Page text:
In this talk, historian Jared Ross Hardesty recounts the origins, events, and eventual fate of the Rising Sun’s final smuggling voyage in vivid detail. That story, as told in his new book, Mutiny on the Rising Sun: A Tragic Tale of Slavery, Smuggling, and Chocolate, was part of a multi-year, international research project that revealed the mutiny’s connection to the Old North Church. More significantly, the project uncovered an unknown part of Old North’s history: a connection to slavery and the slave trade.

Opening with what years of research uncovered about Old North, Hardesty narrates a deeply human history of smuggling, providing an incredible story of those caught in the webs spun by illicit commerce. The case generated a rich documentary record that illuminates an international chocolate smuggling ring, the lives of the crew and mutineers, and the harrowing experience of the enslaved people trafficked by the Rising Sun. Smuggling stood at the center of the lives of everyone involved with the business of the schooner. At once startling and captivating, the case of the Rising Sun shows how illegal trade created demand for exotic products like chocolate, and how slavery and smuggling are integral parts of Old North’s history.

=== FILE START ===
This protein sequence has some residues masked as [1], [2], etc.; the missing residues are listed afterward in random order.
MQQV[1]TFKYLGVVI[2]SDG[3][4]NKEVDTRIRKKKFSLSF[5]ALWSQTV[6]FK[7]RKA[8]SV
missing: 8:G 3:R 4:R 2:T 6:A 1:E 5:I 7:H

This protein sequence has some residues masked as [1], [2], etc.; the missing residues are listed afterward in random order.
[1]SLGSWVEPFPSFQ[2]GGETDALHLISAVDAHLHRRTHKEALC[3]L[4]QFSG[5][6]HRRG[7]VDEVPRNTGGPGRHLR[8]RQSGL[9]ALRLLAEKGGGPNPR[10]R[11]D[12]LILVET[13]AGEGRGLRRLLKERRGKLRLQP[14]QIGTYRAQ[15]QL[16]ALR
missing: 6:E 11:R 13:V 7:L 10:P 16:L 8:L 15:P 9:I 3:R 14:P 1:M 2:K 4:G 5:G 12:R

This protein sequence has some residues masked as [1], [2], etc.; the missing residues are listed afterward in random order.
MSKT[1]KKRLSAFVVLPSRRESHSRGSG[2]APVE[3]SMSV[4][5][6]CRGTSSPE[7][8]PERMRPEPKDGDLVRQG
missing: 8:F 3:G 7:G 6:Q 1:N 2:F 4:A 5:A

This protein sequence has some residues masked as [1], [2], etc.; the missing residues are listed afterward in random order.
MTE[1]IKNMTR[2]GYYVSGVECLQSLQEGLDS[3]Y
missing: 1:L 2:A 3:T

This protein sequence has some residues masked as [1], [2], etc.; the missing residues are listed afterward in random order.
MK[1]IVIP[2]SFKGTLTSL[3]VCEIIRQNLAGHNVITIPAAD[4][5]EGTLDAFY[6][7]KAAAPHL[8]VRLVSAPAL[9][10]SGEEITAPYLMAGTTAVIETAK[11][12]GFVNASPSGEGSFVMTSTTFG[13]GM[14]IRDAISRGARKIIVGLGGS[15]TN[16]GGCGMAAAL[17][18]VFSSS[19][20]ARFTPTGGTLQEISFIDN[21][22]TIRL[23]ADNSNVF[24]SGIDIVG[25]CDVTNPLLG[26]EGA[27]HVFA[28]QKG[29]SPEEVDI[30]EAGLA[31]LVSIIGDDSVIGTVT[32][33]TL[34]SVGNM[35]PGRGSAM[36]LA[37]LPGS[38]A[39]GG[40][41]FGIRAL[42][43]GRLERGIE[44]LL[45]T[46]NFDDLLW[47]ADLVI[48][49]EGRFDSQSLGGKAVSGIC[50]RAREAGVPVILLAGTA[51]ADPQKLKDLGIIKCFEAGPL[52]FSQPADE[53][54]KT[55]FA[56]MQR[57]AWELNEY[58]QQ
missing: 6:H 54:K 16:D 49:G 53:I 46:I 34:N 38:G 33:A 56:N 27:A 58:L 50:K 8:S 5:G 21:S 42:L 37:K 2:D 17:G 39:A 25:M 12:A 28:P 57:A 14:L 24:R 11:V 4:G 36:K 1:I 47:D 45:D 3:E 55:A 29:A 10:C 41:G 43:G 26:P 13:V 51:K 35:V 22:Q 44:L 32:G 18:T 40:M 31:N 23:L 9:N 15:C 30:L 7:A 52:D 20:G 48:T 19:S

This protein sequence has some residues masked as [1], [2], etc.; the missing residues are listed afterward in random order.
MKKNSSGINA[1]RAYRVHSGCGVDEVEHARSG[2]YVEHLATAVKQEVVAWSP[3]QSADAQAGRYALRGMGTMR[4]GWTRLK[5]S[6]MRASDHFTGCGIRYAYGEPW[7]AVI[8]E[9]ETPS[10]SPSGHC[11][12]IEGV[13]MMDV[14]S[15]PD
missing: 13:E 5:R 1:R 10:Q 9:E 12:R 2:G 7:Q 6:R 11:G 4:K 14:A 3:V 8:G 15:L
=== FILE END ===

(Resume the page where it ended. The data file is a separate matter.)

How Fears of “Passing” Changed the 1930 U.S. Census

March 31, 2021

Completing the United States Census is a core element of active citizenship. Census numbers impact community funding, representation in congress, and so much more. And yet, the history of the Census includes barriers to full participation. Although the United States Census is meant to be an unbiased and apolitical part of American democracy, it has been altered by popular opinion and fear numerous times in the past. Race is one such category that has changed consistently since the creation of the census. Gabby Womack examines how mixed-race Americans were erased from the census in 1930 and how it was connected to racial “passing”.

This presentation dives into the stories of “passers,” creation of race science, passing in pop culture, and the U.S. government’s attempt to stop this practice and erase the nuanced identities of mixed race people.

Henry and Fanny Longfellow: An American Love Story of Uncommon Consequence

February 24, 2021